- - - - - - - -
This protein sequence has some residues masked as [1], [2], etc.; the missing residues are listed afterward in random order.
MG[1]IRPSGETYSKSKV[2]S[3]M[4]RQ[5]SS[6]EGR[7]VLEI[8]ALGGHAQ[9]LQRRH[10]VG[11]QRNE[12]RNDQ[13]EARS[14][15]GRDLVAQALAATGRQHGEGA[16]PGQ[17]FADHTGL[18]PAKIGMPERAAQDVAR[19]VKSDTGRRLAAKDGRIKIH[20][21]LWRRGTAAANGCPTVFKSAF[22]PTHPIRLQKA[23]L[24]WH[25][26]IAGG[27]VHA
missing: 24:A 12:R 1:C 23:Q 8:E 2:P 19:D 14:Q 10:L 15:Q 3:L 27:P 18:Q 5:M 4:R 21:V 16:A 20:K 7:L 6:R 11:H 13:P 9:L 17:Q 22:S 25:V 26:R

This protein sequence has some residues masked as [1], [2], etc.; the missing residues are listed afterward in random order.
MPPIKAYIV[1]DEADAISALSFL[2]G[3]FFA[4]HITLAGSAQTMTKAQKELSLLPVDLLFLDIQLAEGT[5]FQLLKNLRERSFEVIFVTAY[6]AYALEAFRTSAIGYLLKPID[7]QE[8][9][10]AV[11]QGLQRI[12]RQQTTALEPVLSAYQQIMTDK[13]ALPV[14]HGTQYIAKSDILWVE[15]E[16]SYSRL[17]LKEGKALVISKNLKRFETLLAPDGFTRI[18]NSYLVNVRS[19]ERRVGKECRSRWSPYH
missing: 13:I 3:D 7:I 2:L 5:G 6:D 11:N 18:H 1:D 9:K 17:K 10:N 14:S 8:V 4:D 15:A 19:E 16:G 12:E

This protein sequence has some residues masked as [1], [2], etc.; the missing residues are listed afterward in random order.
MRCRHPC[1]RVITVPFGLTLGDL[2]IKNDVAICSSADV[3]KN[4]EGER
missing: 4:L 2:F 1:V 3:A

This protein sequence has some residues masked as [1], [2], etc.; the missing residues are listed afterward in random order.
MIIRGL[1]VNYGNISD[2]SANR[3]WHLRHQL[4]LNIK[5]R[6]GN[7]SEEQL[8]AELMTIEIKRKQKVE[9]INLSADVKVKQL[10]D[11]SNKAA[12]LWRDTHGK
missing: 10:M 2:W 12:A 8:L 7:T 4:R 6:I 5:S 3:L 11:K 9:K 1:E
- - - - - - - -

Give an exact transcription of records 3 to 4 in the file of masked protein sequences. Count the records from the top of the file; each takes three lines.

This protein sequence has some residues masked as [1], [2], etc.; the missing residues are listed afterward in random order.
MRCRHPC[1]RVITVPFGLTLGDL[2]IKNDVAICSSADV[3]KN[4]EGER
missing: 4:L 2:F 1:V 3:A

This protein sequence has some residues masked as [1], [2], etc.; the missing residues are listed afterward in random order.
MIIRGL[1]VNYGNISD[2]SANR[3]WHLRHQL[4]LNIK[5]R[6]GN[7]SEEQL[8]AELMTIEIKRKQKVE[9]INLSADVKVKQL[10]D[11]SNKAA[12]LWRDTHGK
missing: 10:M 2:W 12:A 8:L 7:T 4:R 6:I 5:S 3:L 11:K 9:K 1:E